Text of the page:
CE — Optical Materials, Fabrication and Characterisation Chair: Pier Sazio, University of Southampton, Southampton, United Kingdom Fabrication of optical materials; new crystalline and glass laser materials in bulk, fiber and waveguide geometry; micro- and nano-fabrication and -engineering techniques; heterogeneous integration techniques; optical characterisation of laser and nonlinear materials, micro-structured fibre and photonic crystal waveguides, micro- and nano-crystalline materials, single defect centres, quantum wells, quantum wires and quantum dots, nano-tubes and nano-needles, innovative organic materials.
Today laser technology is ubiquitous in our modern world with applications from medical uses , telecommunications, and even weapon systems. In the following article, we'll take a very quick tour through the main events that led to the development of the laser and look at some future, in development, applications for lasers.
What follows is a list of selected milestones in the fascinating and exciting development of laser technology. This list is far from exhaustive and is in chronological order. He was the first to postulate that energy could be emitted or absorbed in discrete chunks or quanta.
Description of Milestone: Although Planck's theory was groundbreaking in its own right it had one very important effect. Planck's insight would inspire one of the most influential scientists of our age - Albert Einstein. Einstein would build on Planck's theory to release his paper on the photoelectric effect.
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He proposed that light also delivers energy in chunks, or discrete quantum particles, called photons. Description of Milestone: Albert first theorized about the stimulation of light emission way back in He used Planck's law of radiation to describe probability coefficients Einstein coefficients for absorption and spontaneous and stimulated emission of EM radiation, including light. His theory proposed that electrons could be stimulated into emitting light of a particular wavelength. This would become the foundational principle of all lasers used today.
It would take another 40 years or so before scientists were able to prove him right.
The importance of the laser innovation or milestone: Research into holography was stalled until the development of lasers in the 's. This would stimulate, in part, the development of both technologies thereafter. Holography is the means of producing a unique photographic image without the use of a lens.
He was attempting to improve the resolution of electron microscopes by making holograms using the electron beam and then examining that with coherent light. At the time of discovery, it had little if any, practical use until the development of lasers in the 's. This would suddenly lead to an explosion in the use of holograms in the United States. Today this explosion has led to an enormous industry that includes HUD's.
The importance of the laser innovation or milestone: Microwave amplification by stimulated emission of radiation or MASER, was the first practical demonstration of Einstein's principles and used microwave radiation instead of light in lasers. It would successfully obtain the first amplification and generation of EM radiation through stimulated emission. In March Townes and Schawlow were awarded the patent for their invention. MASER technology would go on to be used in to amplify radio signals and to be used as an ultra-sensitive detector.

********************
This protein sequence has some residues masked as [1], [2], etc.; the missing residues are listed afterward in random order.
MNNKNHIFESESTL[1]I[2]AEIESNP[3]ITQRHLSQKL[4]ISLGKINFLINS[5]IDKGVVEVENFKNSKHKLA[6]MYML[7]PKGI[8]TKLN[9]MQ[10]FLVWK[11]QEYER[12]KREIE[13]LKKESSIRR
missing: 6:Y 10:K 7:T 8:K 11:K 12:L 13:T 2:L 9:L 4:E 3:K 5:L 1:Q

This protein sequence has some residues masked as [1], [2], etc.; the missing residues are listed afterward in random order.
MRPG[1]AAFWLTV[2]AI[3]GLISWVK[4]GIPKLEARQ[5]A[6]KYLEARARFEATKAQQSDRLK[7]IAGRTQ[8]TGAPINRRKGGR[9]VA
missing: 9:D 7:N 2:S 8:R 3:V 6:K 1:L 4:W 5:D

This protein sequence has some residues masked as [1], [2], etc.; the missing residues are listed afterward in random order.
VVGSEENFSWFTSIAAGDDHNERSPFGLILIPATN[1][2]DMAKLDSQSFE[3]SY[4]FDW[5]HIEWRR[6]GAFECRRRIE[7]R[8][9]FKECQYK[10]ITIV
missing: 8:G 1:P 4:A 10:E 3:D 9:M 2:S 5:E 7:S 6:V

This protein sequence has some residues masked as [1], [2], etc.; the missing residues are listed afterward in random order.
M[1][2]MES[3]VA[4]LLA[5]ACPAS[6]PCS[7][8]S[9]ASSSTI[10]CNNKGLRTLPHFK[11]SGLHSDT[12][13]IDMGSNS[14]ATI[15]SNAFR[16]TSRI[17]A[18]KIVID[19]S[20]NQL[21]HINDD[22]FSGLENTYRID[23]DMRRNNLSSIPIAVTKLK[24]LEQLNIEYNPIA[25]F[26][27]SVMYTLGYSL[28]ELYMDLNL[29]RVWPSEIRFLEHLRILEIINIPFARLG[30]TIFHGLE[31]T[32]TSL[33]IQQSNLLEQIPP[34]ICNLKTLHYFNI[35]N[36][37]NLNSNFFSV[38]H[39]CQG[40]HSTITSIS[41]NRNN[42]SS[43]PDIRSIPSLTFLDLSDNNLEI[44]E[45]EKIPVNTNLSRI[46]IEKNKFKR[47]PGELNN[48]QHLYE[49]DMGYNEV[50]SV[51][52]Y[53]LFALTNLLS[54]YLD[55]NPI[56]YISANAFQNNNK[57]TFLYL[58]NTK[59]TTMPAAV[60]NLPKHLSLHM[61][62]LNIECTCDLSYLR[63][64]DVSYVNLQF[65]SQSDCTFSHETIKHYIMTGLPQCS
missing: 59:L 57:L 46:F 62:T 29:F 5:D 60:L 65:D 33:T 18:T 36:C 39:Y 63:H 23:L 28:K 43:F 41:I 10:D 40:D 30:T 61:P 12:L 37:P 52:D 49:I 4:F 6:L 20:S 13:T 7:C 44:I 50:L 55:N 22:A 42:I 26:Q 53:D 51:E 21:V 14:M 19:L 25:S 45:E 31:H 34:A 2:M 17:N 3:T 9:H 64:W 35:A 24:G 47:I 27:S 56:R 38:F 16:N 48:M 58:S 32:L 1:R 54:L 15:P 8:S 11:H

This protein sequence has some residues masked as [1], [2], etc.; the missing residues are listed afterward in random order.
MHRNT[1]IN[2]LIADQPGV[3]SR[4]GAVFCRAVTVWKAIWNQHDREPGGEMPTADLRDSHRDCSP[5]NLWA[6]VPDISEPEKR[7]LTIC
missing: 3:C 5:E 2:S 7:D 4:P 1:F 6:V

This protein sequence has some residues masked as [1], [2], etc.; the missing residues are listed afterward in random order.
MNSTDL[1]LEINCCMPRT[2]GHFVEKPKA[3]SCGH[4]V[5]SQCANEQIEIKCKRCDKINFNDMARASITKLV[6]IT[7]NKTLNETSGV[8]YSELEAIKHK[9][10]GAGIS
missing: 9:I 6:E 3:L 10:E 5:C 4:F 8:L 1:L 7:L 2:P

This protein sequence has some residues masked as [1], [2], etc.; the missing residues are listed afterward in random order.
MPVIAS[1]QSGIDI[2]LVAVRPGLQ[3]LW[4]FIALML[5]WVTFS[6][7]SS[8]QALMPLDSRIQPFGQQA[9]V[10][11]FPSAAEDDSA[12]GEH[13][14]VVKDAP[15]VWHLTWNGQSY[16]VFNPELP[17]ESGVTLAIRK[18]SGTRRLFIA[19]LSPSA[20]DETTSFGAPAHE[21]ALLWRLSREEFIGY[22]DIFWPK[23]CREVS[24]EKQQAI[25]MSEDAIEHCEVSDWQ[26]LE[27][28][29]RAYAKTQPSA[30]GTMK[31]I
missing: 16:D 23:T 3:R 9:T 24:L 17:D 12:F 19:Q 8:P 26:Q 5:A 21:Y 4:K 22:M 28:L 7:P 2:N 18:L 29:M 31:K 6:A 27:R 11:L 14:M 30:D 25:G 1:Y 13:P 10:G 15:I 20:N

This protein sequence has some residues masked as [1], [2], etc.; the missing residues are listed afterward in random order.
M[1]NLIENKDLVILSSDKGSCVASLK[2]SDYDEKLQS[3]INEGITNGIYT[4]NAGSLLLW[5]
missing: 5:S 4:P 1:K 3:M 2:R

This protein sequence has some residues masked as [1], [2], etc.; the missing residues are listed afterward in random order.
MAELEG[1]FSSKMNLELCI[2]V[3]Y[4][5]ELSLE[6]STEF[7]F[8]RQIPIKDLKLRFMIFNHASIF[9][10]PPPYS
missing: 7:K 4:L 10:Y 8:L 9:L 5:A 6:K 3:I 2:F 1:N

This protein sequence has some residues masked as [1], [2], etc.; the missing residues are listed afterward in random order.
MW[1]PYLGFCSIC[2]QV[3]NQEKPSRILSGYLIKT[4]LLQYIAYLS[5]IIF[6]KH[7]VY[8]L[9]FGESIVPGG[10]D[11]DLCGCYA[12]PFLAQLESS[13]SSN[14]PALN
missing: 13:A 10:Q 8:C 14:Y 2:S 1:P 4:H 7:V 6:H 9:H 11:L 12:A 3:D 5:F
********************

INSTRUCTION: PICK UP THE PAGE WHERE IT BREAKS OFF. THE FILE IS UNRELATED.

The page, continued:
The importance of the laser innovation or milestone: Modern lasers are heavily reliant on the pumping method to stimulate and amplify light sources. It was first developed by Nikolai Basov in at the P.
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Lebedev Physical Institute in Moscow. Whilst trying to find ways of moving electrons around atoms into higher-energy states and researching oscillators he stumbled upon the concept of negative absorption that is commonly called the pumping method. This involves transferring energy from an external source into a gain medium within the laser assembly. Engineer or scientists behind the project: Nikolai G. Description of Milestone: Basov's invention would provide the means for a continuous laser beam to be sustained.
It provided a means of maintaining the required population inversion of the laser medium by 'pumping' electrons into a metastable state required to release photons. Nikolai and Charles H. He also jotted down down his ideas on the actual construction of one and has the foresight to get it notarized in a local store in the Bronx.
Engineer or scientists behind the project: Gordon Gould. This notebook would become the focus of a year court battle for the patent rights to the technology. Gould would finally win his case in to be awarded the first patent for a laser. The importance of the laser innovation or milestone: This was the first successful assembly of a complete laser device. It would be the first of many more to come. Description of Milestone: After serving some time in the navy, Theodore earned his B.
After successfully completed it in the summer of he turned his attention to the development of a laser. After successfully building a working laser, he had his achievements published in Nature in and went on to found the Korad Corporation to develop and build high-powered laser equipment.
This company would become a market leader and in supplied their equipment was used as the lunar laser ranging equipment. This laser would find many applications in telecommunications, internet data transmission, holography, bar-code scanners, medical devices and many more. Javan was able to see how a population inversion can be created in a gas discharge by selective, resonant energy transfer. This was key to his invention of the first gas laser, the He-Ne laser, which was also the first continuous wave laser. It would pave the way for an explosion in future innovation in laser technology for use in surgery and medical treatment.